The third thing you need to know about creating value for your podcast audience is to include action items. These shouldn’t really be “assignments” necessarily, just something they can do after the episode has ended.
Giving your audience a way to get more, learn more, engage more, participate, or anything else they can do creates the sense that you’re offering more than just the podcast. It doesn’t need to be a lot; simply inviting listeners to read a related blog post (and including the link in your show notes!) is enough to give them the feeling that there’s more value available.
You needn’t worry too much about whether listeners actually do the action you’ve offered. Just by letting them know there’s more, you’ve added value. Of course, it’s a good idea to track what you can. (For example, use a trackable link in your show notes.) If you can measure the response, you’ll be gathering valuable data that can inform your choices for future podcast episodes.
When listeners know that your business podcasts are a piece of a larger value package you offer, they’ll look forward to each new episode and the “extras” that go along with it.
The fourth thing you need to do to provide value in your podcast is to be responsive. Let your listeners know you’re there for them, and make it easy for them to provide feedback, ask questions, or make topic recommendations.
Engaging your listeners goes hand-in-hand with activating them. In fact, your activation can be something as simple as, “If you have questions about this episode visit our website and ask us in the comment section.” That doesn’t work, though, if you don’t fully engage the people who do.
That’s why engagement is a separate item in this list. Listeners don’t have to take the actions you offer but if they communicate with you, it’s imperative that you respond — even if they don’t expect it. For example, if someone leaves a great review on Apple Podcasts, give them a shout-out in your next episode. Not only will it make that listener feel appreciated, but it may also inspire others to leave great reviews, too.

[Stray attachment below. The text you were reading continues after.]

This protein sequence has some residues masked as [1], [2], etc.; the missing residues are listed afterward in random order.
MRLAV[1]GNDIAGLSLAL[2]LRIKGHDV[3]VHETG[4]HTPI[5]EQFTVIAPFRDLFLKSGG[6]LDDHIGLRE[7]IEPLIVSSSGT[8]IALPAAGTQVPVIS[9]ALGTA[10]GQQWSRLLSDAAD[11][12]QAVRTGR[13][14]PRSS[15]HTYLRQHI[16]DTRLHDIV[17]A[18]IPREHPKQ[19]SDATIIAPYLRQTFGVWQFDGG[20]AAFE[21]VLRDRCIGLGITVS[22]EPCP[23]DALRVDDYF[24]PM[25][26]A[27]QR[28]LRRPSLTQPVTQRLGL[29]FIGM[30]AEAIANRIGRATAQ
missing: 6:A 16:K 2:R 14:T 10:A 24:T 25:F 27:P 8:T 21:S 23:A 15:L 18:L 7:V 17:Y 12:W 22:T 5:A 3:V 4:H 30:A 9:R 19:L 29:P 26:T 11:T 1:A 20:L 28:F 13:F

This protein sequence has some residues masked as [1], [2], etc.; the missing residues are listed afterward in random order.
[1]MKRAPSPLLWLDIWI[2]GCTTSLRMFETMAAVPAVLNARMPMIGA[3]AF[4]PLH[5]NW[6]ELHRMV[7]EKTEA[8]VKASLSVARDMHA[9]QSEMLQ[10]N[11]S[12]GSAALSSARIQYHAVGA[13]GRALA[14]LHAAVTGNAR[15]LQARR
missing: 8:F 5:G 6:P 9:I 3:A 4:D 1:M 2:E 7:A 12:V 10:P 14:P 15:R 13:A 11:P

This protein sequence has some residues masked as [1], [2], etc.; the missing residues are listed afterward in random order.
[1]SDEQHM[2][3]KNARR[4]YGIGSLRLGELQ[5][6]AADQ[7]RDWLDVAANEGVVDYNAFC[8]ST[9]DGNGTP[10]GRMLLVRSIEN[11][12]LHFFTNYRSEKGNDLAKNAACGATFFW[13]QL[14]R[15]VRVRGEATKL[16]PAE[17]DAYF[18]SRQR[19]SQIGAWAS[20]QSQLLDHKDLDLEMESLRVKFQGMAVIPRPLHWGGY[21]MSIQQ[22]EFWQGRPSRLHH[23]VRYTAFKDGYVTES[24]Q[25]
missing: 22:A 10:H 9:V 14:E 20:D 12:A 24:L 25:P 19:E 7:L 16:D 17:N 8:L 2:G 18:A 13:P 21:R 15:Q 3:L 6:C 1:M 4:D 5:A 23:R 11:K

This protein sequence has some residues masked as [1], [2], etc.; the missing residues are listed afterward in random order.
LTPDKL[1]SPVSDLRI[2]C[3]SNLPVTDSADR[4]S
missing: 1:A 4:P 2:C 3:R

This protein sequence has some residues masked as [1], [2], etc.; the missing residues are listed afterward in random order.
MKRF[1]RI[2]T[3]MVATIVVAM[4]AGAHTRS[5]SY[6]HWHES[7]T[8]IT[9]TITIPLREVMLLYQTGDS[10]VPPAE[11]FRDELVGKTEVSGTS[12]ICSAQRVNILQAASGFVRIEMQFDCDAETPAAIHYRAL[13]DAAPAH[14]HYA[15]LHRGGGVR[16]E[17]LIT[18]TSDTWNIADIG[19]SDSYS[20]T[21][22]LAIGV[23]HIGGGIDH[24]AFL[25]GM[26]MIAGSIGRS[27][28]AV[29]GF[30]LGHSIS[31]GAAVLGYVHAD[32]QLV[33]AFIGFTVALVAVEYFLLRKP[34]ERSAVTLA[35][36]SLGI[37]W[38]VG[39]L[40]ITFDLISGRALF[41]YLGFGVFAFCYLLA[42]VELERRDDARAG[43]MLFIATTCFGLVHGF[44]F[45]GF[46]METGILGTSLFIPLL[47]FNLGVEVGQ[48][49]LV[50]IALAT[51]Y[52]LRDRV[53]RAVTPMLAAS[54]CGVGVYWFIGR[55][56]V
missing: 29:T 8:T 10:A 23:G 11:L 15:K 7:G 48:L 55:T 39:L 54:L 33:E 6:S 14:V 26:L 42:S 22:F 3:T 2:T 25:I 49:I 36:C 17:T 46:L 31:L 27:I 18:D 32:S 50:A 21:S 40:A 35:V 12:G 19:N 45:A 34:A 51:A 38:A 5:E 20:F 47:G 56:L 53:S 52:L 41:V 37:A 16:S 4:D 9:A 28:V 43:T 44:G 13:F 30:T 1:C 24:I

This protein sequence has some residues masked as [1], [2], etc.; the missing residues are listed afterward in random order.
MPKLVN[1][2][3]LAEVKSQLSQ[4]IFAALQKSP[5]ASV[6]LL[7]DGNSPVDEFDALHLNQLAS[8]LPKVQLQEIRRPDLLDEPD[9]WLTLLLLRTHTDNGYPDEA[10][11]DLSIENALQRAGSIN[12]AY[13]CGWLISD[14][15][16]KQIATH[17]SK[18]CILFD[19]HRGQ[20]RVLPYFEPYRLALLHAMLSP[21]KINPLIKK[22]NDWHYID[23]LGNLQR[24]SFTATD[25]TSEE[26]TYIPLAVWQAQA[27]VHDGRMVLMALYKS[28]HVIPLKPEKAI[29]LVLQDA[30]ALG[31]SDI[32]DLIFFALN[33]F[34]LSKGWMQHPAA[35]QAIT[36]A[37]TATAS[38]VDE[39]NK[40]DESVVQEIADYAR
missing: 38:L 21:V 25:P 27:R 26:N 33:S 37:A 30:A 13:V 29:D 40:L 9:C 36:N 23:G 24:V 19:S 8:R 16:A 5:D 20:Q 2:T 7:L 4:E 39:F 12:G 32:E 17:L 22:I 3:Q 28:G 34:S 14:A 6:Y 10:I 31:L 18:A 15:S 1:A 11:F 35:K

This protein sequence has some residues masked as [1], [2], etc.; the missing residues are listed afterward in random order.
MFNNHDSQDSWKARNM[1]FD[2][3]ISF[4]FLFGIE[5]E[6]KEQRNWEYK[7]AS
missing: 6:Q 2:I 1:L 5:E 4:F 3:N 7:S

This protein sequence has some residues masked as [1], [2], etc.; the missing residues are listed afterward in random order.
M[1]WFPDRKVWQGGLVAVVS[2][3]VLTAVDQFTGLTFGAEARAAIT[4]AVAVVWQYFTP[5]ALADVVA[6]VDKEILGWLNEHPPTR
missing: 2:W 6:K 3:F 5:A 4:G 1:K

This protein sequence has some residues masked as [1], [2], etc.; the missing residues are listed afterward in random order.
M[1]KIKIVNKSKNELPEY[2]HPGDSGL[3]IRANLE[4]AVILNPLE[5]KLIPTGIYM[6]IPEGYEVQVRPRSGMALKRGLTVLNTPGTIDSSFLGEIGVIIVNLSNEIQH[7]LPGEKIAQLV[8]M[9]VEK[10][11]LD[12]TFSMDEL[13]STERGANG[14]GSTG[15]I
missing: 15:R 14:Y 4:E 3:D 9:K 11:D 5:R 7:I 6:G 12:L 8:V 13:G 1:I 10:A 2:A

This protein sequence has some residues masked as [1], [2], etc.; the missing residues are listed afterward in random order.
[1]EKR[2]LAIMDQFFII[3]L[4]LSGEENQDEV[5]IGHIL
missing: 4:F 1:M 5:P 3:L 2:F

As with actions, track engagements as best you can. If you can verify that your audience wants certain information or is interested and/or entertained by some things that you’re doing in the podcast, you can tie that to improving the association podcasts you’re producing.
The fifth thing you can do to create value for your podcast listeners is to have fun making it. Listening to podcasts is an intimate communication experience, and you’d be surprised how easy it is for listeners to hear your state of mind in your voice.
If you’re making a podcast for a business or organization, there is the potential for the content to get a little dry. You (or whoever is hosting) should add some personality to the delivery to help overcome conversation or topics that might become dull.
This is not to say that your podcast has to be funny or silly or even entertaining. It’s quite possible your show will cover serious topics, technical details, or difficult issues. The objective isn’t to make the podcast “fun” necessarily (although if it can be fun, go for it). The objective is to ensure listeners know you are there because you want to be there, to provide them this important information.
If you sound like you’re having a great time, listeners will hear it in your voice. If you sound like you wish you were somewhere else, they’ll hear that, too. Make sure your tone and demeanor make listeners feel welcome and appreciated.
Whether your goal is an audience of 100 listeners or 100,000, those people are playing your business podcasts because of what they gain from it. If you make sure to provide value to them by making a show for them, meeting their expectations, creating opportunities to act, engaging listeners, and having a good time doing it, listeners will stay with you episode after episode.
If you focus on the things I’ve explained here, starting business podcasts can be a very effective addition to a content marketing strategy. Find out more about all of this and get a free consultation about podcasting for your business or organization by clicking the button below.